In both contacts with the FBI, he asked if his photo could be removed from the FBI’s Jan. 6, 2021, page. In the Jan. 8, 2021, call, the FBI operator said she had nothing to do with FBI web content. In the March 3, 2021, interview, he was given a more discouraging take.

“That picture is probably still out there, will probably be there forever now,” one of the agents told him.

Epps said the notoriety of being publicly listed as a person of interest had caused problems.

“Well, we’ve felt the repercussions. I mean, we’ve had people come on our business site and try to destroy us,” he said. “I’m an insurrectionist, I’m a traitor. I’ve been called everything in the book, but it’s dying down now—I hope.”

The agents asked Epps if his views had changed since Jan. 6, 2021.

“I still have concerns about the election. I do. I mean, I think everybody does,” he said. “I think our politicians, some of them need to be in jail. I think you guys need to investigate them. I don’t know. How much of what we get is the truth? I don’t know. Not even worth watching the news anymore. Because they just make it up as they go.”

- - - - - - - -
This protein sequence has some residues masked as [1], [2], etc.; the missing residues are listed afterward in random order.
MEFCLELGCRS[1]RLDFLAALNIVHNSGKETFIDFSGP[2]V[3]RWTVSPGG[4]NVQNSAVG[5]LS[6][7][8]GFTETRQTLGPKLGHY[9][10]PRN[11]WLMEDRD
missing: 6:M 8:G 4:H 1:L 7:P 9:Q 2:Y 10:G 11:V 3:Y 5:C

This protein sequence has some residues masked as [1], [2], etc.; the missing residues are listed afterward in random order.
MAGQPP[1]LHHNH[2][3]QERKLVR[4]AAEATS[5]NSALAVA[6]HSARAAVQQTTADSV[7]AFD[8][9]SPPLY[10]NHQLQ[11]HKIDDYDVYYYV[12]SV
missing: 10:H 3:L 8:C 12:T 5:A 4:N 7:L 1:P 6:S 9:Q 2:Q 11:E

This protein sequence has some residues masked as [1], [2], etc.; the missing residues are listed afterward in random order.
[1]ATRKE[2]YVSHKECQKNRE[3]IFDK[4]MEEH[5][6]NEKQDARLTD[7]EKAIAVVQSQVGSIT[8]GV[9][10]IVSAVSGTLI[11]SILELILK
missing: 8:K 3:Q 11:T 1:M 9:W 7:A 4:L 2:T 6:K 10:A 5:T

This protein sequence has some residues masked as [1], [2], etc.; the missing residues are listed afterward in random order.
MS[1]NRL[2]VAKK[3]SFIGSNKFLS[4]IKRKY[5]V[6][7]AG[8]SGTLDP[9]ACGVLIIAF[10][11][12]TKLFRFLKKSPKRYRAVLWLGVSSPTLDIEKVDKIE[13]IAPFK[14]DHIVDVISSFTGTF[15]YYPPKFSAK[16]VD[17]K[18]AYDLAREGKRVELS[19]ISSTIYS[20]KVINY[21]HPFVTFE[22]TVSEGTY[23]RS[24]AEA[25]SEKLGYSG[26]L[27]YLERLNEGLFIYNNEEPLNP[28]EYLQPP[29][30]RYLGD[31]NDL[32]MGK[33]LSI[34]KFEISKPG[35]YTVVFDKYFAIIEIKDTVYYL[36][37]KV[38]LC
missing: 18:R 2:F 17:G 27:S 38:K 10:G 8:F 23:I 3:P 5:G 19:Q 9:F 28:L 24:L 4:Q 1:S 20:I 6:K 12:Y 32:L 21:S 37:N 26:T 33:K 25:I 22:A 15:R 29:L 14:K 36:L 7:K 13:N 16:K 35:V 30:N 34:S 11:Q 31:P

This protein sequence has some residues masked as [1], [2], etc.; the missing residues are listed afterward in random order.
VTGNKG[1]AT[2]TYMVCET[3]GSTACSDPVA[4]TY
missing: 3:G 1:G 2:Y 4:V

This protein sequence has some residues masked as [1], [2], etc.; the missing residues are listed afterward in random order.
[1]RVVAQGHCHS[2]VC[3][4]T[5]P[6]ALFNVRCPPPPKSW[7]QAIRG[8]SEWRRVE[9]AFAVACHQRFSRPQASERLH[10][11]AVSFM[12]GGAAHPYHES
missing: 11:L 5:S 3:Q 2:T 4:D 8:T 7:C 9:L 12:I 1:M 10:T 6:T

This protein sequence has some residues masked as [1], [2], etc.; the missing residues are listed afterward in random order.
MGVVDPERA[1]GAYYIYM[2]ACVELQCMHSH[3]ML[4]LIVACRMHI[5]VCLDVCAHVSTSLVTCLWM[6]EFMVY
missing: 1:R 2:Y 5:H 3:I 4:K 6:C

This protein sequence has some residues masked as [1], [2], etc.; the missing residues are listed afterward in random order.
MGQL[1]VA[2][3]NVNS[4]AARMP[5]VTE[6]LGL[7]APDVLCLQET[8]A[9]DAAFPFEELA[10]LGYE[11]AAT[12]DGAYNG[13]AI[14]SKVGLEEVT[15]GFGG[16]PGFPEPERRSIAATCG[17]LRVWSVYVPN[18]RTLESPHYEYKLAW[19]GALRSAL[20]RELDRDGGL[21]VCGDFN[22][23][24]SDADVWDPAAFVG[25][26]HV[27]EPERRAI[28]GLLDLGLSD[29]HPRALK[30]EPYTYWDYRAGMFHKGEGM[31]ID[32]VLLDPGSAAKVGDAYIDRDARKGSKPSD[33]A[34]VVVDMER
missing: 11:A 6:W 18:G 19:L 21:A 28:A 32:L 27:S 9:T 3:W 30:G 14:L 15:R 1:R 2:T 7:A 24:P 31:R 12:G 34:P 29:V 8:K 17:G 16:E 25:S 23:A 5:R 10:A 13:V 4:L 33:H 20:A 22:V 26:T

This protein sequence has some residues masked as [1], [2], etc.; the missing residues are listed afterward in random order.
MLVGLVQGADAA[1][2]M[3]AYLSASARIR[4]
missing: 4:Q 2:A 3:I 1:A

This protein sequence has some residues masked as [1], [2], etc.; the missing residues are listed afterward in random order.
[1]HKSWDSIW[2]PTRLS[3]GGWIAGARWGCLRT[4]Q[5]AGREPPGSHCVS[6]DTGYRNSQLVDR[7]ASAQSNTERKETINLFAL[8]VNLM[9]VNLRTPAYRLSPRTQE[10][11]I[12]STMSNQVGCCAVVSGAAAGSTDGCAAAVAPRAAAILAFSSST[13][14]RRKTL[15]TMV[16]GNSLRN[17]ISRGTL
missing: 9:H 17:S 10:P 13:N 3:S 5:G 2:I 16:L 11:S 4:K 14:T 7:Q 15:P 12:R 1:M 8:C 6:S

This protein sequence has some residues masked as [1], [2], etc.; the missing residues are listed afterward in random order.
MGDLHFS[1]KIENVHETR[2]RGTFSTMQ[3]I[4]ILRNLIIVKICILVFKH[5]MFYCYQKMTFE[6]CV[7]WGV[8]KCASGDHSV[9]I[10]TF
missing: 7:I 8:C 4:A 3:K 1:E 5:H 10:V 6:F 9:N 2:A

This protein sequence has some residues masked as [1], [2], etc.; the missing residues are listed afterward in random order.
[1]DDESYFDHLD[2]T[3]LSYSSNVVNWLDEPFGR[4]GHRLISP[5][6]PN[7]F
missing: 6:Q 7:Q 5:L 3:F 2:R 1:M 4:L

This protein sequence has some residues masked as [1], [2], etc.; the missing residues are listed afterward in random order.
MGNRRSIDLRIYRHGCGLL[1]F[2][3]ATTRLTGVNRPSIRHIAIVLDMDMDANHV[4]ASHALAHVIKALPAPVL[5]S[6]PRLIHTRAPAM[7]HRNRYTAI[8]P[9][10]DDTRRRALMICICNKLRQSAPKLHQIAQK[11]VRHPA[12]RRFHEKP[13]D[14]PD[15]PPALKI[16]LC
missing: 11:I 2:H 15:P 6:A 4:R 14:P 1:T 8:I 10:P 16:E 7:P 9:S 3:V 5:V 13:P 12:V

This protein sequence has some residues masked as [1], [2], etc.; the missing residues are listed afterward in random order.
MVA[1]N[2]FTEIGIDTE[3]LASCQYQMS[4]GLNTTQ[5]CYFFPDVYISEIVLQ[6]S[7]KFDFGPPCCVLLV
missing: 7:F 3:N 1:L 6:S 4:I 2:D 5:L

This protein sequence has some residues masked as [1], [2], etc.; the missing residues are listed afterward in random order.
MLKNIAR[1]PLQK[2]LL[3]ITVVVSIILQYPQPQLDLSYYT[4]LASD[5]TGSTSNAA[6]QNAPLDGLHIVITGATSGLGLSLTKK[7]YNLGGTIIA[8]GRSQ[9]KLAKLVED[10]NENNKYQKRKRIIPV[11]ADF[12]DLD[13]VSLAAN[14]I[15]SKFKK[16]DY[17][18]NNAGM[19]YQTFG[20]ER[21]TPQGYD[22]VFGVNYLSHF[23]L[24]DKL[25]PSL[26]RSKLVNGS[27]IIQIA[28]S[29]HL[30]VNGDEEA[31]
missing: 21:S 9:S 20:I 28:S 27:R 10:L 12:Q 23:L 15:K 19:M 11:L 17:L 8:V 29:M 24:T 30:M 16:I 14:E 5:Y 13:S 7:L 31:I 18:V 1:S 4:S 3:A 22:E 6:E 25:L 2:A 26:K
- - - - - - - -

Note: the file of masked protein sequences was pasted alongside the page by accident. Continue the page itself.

Epps met twice with the House’s Jan. 6 select committee, including a transcribed interview in January. Committee members seemed satisfied with what he told them. No transcript of the session has been released.

“Mr. Epps informed us that he was not employed by, working with, or acting at the direction of any law enforcement agency on Jan. 5 or 6 or at any other time and that he has never been an informant for the FBI or any other law enforcement agency,” a spokesman said in January.

Sen. Ted Cruz (R-Texas) grilled top FBI officials about Epps in a January hearing, but received the repeated refrain, “I can’t answer that.”

Joseph M. Hanneman is a former reporter for The Epoch Times who focussed on the January 6 Capitol incursion and its aftermath, as well as general Wisconsin news. In 2022, he helped to produce "The Real Story of Jan. 6," an Epoch Times documentary about the events that day. Joe has been a journalist for nearly 40 years.